What you need to know
- The FTC is suing to block Microsoft’s acquisition of Activision Blizzard.
- The Communication Workers of America have published a statement condemning the FTC for the move.
- The union argues that the FTC “missed an opportunity” to support labor movements and that the FTC’s arguments are “not likely to convince a federal judge.”
- The deal will now be argued for in court at some point in the future.
The European Commission claims that the FTC is inaccurate and that Microsoft did not break any promises regarding ZeniMax games being exclusive.
While Microsoft’s planned $69 billion purchase is hitting regulatory speedbumps, one of the company’s allies is continuing to argue in its defense.
The Communication Workers of America (FTC), the largest union in the U.S, is condemning the FTC for suing to block Microsoft’s purchase of Activision Blizzard. In a recent statement (opens in new tab), the CWA argues that the FTC “…has missed an opportunity to demonstrate that it takes the labor impact of mergers seriously,” adding that “Instead, the FTC has once again focused its analysis solely on consumer harms and, in this case, console-market leader Sony’s concerns about increased competition.”
After initially asking for Microsoft’s buyout of Activision Blizzard to be scrutinized, the CWA struck a deal with Microsoft earlier in the year. The deal saw Microsoft commit to remaining neutral in any unionization efforts undertaken by Activision Blizzard employees starting 60 days after the merger closed. Quality Assurance (QA) workers at Activision Blizzard-owned Raven Software and Blizzard Albany have voted to unionize, movements which Activision Blizzard reportedly tried to suppress.
Following this, over 300 ZeniMax QA employees across various Bethesda Softworks studios began to unionize, including employees working on the upcoming Xbox Series X|S and Windows PC titles, Redfall and Starfield.
Despite not including Bethesda Softworks in the written deal, Microsoft is remaining neutral, speeding the unionization effort along, with a vote set to finish by the end of the month. This earned the company the praise of the CWA, which then argued that the FTC should allow the purchase to proceed unimpeded.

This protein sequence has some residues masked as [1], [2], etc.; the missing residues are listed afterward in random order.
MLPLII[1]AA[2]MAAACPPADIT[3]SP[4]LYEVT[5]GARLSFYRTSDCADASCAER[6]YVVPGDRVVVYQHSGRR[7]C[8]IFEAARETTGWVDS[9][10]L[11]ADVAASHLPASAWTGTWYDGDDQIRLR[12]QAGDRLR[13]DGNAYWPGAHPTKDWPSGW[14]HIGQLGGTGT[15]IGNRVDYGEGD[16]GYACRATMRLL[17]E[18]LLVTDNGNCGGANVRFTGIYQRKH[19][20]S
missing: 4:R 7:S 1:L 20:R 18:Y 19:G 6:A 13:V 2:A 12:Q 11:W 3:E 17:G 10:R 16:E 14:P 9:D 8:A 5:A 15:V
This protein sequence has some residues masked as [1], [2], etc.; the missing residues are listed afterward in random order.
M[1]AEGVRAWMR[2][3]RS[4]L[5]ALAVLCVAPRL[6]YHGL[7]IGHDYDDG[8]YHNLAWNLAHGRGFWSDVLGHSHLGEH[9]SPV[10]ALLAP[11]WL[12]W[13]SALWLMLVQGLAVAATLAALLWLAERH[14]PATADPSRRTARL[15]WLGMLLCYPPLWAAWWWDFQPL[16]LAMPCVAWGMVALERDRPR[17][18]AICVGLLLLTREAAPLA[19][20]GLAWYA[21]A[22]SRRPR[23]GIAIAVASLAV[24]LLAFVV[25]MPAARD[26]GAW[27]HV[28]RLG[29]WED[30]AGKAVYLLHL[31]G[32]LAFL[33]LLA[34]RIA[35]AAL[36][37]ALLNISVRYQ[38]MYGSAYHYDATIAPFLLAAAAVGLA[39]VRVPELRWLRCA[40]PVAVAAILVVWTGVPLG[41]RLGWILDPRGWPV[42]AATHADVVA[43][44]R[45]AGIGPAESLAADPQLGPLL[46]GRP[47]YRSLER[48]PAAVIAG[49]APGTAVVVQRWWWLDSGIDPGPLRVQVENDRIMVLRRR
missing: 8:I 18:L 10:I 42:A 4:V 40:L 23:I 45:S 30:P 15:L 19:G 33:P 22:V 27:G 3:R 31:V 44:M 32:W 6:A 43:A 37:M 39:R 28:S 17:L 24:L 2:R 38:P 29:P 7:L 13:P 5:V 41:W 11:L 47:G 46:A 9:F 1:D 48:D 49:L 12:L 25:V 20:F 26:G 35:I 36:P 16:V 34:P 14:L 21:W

“Approving this merger with the labor agreement that we fashioned with Microsoft to protect collective bargaining rights would have sent a game-changing message to corporate America that workers do indeed have a seat at the table and their concerns matter and must be addressed,” the CWA says.
“We believe the FTC’s case is not likely to convince a federal judge, particularly as the European Commission may move to approve the deal, and that workers at Activision Blizzard will finally have the opportunity to improve their wages, benefits and working conditions through their union.”
While the FTC has sued to block the deal, other regulatory bodies are still outstanding. Microsoft has received approvals in a handful of countries including Brazil, while the European Commission in the E.U. and the CMA in the U.K. have yet to make a decision.
In a statement to Mlex (as shared by ResetEra (opens in new tab) user Idas) the European Commission has denied the FTC’s accusations that Microsoft lied about the nature of exclusivity for ZeniMax titles.
“The commission cleared the Microsoft/ZeniMax transaction unconditionally as it concluded that the transaction would not raise competition concerns,” the European Comission said, adding that the decision “did not rely on any statements made by Microsoft about the future distribution strategy concerning ZeniMax’s games.”
In the FTC’s press release announcing the lawsuit to block Microsoft’s purchase of Activision Blizzard, the regulator cited the exclusivity of Starfield and Redfall as reasons Microsoft could not be trusted.